Letter to the editor: Blaming the housing ‘crisis’ on short-term rentals is wrong

James Tuthill

In the Summit Daily News article about Gov. Polis signing bills addressing housing issues in Colorado, it says that the Governor said, “The short-term rental market directly impacts the residential market for long-term rentals, especially in Summit, Eagle and Routt counties.”  And it said, “The former Days Inn is emblematic of the larger housing crisis facing Colorado mountain towns, as short-term rentals occupy a greater percentage of housing inventory, pushing out long-term renters.” (Emphasis added).

But Summit Daily News, the governor and our county commissioners who make the same argument all reach a conclusion about which I haven’t read any persuasive support: that prospective long-term renters would be able to afford the rents of those now short-term rental units if they were converted to long-term rentals. Disclaimer: I am not a short-term lessor.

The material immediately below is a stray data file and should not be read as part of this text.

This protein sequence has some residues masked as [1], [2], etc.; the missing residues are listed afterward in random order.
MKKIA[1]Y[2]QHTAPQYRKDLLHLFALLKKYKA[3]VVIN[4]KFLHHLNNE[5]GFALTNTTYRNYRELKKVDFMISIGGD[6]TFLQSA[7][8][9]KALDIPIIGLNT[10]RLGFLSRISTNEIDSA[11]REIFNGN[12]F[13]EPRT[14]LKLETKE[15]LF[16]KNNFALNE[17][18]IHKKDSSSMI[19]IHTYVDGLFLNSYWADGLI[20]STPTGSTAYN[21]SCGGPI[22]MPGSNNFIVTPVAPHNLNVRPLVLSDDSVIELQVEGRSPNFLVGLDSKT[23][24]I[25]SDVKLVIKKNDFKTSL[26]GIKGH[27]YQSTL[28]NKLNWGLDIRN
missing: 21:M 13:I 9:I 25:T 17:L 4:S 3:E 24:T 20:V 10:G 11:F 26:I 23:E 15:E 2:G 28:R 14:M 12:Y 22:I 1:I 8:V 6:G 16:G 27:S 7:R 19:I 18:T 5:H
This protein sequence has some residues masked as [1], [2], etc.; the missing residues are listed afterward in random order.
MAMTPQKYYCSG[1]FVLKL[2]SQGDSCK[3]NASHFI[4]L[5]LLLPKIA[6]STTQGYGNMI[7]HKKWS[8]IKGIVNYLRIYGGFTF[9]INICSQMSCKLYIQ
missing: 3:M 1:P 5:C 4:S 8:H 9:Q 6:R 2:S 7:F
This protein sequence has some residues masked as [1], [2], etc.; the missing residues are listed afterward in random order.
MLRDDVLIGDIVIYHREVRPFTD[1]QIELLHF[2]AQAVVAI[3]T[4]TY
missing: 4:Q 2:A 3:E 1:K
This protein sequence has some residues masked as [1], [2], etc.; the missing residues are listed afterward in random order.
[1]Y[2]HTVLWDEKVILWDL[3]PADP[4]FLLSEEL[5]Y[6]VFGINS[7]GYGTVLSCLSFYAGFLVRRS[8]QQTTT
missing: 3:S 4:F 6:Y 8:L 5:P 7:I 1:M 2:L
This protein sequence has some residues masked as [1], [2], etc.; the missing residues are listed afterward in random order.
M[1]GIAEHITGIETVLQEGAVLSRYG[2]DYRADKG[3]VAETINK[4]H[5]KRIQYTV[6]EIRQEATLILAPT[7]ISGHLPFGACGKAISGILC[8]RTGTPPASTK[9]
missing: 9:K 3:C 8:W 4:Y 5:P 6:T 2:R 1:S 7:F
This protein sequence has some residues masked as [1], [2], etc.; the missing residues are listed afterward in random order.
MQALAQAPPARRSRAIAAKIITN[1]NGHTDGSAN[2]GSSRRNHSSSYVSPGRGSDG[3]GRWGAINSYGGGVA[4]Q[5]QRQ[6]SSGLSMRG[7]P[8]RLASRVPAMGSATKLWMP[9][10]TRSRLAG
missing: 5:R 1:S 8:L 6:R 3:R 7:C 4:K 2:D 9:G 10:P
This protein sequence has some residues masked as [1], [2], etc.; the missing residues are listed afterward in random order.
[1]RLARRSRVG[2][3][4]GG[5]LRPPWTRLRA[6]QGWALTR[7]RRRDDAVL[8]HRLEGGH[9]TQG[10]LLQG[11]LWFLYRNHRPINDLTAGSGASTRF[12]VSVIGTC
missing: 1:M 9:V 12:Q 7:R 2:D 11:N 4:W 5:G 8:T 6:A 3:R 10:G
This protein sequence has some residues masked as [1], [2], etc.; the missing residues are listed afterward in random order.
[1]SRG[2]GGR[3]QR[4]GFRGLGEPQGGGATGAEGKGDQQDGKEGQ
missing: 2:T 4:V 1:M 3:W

What is your basis to conclude that a short-term rental unit going for say $150 or $200 a night would be affordable to those who need housing if it was converted to a long-term rental? And why do you all assume that if that housing unit wasn’t a short-term rental unit that the owner would lease it as a long-term rental at an affordable rate? 

For better or worse — depending on your point of view — Summit County, and other like areas-have become go-to destinations, and market demand has dramatically increased, raising prices across the board. But to blame short-term rentals for our housing “crisis” is missing the mark for the reasons I have stated. What I believe is needed is facilitating the construction of more affordable rental complexes.  The conversion of the Days Inn is moving in that direction. Expand on it. 

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